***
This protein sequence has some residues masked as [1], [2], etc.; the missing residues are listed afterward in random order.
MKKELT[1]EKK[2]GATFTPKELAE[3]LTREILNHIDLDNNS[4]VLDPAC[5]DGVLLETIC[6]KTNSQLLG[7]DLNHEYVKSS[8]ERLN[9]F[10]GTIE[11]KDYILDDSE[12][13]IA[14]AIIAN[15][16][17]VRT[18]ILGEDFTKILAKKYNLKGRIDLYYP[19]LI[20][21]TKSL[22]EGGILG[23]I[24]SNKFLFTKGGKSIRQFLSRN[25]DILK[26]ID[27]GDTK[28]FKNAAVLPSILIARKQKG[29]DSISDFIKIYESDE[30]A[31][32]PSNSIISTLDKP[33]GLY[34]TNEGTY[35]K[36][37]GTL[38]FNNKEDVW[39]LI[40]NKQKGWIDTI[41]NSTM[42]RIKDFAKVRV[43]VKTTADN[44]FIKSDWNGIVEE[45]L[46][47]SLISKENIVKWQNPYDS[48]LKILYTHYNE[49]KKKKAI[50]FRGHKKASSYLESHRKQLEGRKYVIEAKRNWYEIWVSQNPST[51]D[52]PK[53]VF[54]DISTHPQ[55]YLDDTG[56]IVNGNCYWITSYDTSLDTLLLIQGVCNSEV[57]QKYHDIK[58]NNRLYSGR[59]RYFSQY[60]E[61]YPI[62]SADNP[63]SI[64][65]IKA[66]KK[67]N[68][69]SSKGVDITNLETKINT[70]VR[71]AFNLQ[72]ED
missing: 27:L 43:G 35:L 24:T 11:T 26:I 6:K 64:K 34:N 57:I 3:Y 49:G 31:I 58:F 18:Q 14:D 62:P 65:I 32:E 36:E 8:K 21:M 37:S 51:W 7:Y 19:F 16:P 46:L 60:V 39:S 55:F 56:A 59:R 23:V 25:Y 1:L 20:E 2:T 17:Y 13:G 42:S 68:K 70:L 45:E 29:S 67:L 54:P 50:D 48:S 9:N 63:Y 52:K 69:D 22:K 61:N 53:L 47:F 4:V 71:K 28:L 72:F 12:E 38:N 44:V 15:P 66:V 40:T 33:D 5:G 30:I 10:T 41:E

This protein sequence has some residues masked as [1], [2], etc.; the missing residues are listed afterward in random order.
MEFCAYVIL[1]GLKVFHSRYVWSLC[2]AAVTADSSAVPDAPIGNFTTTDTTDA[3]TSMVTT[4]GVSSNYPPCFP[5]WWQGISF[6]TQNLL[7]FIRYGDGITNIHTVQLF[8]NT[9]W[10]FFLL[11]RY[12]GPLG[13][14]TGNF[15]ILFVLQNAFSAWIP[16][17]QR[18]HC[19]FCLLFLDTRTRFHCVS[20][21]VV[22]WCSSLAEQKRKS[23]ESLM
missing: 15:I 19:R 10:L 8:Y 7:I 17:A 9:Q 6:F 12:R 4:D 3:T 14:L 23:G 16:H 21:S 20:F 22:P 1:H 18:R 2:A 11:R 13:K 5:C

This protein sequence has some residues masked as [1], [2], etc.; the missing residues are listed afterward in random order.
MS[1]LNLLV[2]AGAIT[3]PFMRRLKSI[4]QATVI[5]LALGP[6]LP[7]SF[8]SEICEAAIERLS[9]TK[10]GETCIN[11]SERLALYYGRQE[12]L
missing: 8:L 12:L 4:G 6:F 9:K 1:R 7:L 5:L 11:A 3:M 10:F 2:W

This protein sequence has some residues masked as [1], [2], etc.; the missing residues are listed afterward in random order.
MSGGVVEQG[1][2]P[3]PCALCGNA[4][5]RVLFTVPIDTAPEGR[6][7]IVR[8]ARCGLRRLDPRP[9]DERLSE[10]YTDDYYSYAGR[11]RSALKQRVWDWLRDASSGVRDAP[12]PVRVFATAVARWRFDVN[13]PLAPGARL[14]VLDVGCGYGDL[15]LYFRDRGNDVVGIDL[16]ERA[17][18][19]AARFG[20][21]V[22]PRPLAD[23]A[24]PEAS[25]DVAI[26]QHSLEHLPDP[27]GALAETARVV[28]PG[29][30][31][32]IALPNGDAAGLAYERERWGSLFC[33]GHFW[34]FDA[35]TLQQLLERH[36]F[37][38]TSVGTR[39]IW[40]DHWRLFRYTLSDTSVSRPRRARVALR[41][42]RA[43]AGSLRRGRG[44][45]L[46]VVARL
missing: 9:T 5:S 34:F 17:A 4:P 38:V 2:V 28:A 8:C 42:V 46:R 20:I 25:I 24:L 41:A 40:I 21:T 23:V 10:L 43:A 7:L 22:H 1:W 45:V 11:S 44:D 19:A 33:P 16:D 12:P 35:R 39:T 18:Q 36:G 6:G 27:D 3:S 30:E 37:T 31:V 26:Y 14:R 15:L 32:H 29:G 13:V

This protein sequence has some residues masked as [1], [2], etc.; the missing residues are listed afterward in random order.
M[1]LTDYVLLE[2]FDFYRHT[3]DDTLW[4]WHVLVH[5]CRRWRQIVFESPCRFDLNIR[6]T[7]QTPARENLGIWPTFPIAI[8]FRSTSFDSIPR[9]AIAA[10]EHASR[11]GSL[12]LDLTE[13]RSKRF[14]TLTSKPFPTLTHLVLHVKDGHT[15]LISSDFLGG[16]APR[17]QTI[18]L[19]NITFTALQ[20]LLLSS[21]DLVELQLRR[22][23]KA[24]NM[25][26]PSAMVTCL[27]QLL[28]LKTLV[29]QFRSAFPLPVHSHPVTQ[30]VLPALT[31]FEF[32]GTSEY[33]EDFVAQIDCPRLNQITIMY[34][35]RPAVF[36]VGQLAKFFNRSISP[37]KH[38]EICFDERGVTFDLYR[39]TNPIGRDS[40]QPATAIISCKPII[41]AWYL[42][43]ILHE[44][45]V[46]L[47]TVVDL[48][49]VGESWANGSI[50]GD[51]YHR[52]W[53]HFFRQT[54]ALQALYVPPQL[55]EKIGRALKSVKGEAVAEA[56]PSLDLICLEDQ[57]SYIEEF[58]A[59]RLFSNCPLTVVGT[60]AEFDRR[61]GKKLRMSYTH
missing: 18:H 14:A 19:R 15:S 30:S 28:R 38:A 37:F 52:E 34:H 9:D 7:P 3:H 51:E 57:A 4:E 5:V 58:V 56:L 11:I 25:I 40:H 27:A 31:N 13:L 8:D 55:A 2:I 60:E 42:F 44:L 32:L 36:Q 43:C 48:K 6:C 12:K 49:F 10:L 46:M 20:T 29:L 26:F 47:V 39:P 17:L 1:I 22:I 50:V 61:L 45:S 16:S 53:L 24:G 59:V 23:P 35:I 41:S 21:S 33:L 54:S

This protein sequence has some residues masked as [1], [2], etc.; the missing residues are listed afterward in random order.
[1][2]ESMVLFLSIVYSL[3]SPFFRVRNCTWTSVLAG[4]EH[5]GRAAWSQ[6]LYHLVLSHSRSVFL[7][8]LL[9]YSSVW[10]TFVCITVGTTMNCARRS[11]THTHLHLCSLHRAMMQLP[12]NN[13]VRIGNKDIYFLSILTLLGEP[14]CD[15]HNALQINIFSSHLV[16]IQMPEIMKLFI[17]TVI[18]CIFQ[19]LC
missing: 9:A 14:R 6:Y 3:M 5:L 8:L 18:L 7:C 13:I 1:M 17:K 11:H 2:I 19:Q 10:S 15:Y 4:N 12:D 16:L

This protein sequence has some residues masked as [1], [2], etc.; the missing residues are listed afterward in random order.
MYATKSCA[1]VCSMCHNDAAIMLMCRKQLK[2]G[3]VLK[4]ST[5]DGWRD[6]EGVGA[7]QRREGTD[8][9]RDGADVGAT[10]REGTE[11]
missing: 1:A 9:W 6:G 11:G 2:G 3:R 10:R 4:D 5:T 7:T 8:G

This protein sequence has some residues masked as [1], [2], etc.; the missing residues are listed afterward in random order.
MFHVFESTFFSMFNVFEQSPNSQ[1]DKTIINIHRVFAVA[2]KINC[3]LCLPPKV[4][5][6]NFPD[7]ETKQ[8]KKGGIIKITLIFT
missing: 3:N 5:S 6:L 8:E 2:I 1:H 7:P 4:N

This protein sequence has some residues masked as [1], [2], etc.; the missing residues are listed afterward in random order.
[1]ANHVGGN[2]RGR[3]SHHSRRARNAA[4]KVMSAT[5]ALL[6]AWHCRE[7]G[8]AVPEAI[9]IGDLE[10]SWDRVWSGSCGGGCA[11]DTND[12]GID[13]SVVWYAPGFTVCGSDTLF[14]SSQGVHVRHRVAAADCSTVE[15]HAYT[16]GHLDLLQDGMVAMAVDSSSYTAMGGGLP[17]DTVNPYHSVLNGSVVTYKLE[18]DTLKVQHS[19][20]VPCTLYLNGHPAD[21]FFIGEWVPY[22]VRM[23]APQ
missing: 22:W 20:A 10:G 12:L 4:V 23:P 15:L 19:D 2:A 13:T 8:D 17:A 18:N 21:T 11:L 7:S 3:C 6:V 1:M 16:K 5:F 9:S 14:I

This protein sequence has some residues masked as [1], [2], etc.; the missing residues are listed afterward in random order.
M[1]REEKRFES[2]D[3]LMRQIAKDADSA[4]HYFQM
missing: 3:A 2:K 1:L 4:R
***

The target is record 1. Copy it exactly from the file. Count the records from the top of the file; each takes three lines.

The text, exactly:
This protein sequence has some residues masked as [1], [2], etc.; the missing residues are listed afterward in random order.
MKKELT[1]EKK[2]GATFTPKELAE[3]LTREILNHIDLDNNS[4]VLDPAC[5]DGVLLETIC[6]KTNSQLLG[7]DLNHEYVKSS[8]ERLN[9]F[10]GTIE[11]KDYILDDSE[12][13]IA[14]AIIAN[15][16][17]VRT[18]ILGEDFTKILAKKYNLKGRIDLYYP[19]LI[20][21]TKSL[22]EGGILG[23]I[24]SNKFLFTKGGKSIRQFLSRN[25]DILK[26]ID[27]GDTK[28]FKNAAVLPSILIARKQKG[29]DSISDFIKIYESDE[30]A[31][32]PSNSIISTLDKP[33]GLY[34]TNEGTY[35]K[36][37]GTL[38]FNNKEDVW[39]LI[40]NKQKGWIDTI[41]NSTM[42]RIKDFAKVRV[43]VKTTADN[44]FIKSDWNGIVEE[45]L[46][47]SLISKENIVKWQNPYDS[48]LKILYTHYNE[49]KKKKAI[50]FRGHKKASSYLESHRKQLEGRKYVIEAKRNWYEIWVSQNPST[51]D[52]PK[53]VF[54]DISTHPQ[55]YLDDTG[56]IVNGNCYWITSYDTSLDTLLLIQGVCNSEV[57]QKYHDIK[58]NNRLYSGR[59]RYFSQY[60]E[61]YPI[62]SADNP[63]SI[64][65]IKA[66]KK[67]N[68][69]SSKGVDITNLETKINT[70]VR[71]AFNLQ[72]ED
missing: 27:L 43:G 35:L 24:T 11:T 26:I 6:K 64:K 34:N 57:I 3:Y 49:G 31:I 58:F 18:Q 14:D 62:P 65:I 32:E 36:E 8:K 21:M 37:S 51:W 7:Y 19:F 16:P 46:L 60:V 39:S 55:F 56:A 59:R 23:V 25:Y 1:L 20:E 2:T 17:Y 13:G 42:S 68:K 70:L 45:E 29:S 67:L 54:P 50:D 48:S 9:N 63:Y 52:K 69:D 22:K 61:N 53:L 47:F 4:V 71:K 28:L 72:F 12:E 38:N 44:V 15:P 66:V 40:T 33:D 5:G 30:I 10:T 41:E